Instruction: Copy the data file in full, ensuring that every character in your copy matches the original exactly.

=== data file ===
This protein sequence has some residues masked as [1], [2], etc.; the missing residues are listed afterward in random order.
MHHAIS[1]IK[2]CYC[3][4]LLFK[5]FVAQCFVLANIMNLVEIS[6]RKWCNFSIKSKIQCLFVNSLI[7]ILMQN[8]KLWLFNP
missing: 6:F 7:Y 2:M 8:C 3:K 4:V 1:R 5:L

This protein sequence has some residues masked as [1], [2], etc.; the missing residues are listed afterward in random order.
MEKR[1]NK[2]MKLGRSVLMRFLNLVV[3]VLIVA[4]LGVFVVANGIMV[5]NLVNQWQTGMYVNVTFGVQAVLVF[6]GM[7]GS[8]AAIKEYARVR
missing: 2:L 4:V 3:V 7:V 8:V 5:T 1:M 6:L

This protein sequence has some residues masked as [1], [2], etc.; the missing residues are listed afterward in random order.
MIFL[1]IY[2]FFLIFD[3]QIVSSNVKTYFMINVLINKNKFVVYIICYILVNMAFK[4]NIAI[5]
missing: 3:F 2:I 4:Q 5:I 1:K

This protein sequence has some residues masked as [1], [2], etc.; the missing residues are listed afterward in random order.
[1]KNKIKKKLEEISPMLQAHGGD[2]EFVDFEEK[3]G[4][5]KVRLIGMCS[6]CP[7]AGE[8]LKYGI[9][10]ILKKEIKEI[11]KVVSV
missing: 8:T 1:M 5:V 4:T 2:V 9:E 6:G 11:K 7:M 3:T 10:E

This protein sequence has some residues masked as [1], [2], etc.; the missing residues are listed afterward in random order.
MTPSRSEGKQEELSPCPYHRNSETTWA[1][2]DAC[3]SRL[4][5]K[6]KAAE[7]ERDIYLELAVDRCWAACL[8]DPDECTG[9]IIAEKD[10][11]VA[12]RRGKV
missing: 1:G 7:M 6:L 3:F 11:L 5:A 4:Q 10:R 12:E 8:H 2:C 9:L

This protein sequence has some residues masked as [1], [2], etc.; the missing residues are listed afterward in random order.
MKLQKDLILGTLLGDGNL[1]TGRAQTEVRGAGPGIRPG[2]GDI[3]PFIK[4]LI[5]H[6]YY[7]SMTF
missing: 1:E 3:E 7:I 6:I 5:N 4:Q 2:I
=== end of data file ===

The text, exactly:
This protein sequence has some residues masked as [1], [2], etc.; the missing residues are listed afterward in random order.
MHHAIS[1]IK[2]CYC[3][4]LLFK[5]FVAQCFVLANIMNLVEIS[6]RKWCNFSIKSKIQCLFVNSLI[7]ILMQN[8]KLWLFNP
missing: 6:F 7:Y 2:M 8:C 3:K 4:V 1:R 5:L

This protein sequence has some residues masked as [1], [2], etc.; the missing residues are listed afterward in random order.
MEKR[1]NK[2]MKLGRSVLMRFLNLVV[3]VLIVA[4]LGVFVVANGIMV[5]NLVNQWQTGMYVNVTFGVQAVLVF[6]GM[7]GS[8]AAIKEYARVR
missing: 2:L 4:V 3:V 7:V 8:V 5:T 1:M 6:L

This protein sequence has some residues masked as [1], [2], etc.; the missing residues are listed afterward in random order.
MIFL[1]IY[2]FFLIFD[3]QIVSSNVKTYFMINVLINKNKFVVYIICYILVNMAFK[4]NIAI[5]
missing: 3:F 2:I 4:Q 5:I 1:K

This protein sequence has some residues masked as [1], [2], etc.; the missing residues are listed afterward in random order.
[1]KNKIKKKLEEISPMLQAHGGD[2]EFVDFEEK[3]G[4][5]KVRLIGMCS[6]CP[7]AGE[8]LKYGI[9][10]ILKKEIKEI[11]KVVSV
missing: 8:T 1:M 5:V 4:T 2:V 9:E 6:G 11:K 7:M 3:T 10:E

This protein sequence has some residues masked as [1], [2], etc.; the missing residues are listed afterward in random order.
MTPSRSEGKQEELSPCPYHRNSETTWA[1][2]DAC[3]SRL[4][5]K[6]KAAE[7]ERDIYLELAVDRCWAACL[8]DPDECTG[9]IIAEKD[10][11]VA[12]RRGKV
missing: 1:G 7:M 6:L 3:F 11:L 5:A 4:Q 10:R 12:E 8:H 2:C 9:L

This protein sequence has some residues masked as [1], [2], etc.; the missing residues are listed afterward in random order.
MKLQKDLILGTLLGDGNL[1]TGRAQTEVRGAGPGIRPG[2]GDI[3]PFIK[4]LI[5]H[6]YY[7]SMTF
missing: 1:E 3:E 7:I 6:I 5:N 4:Q 2:I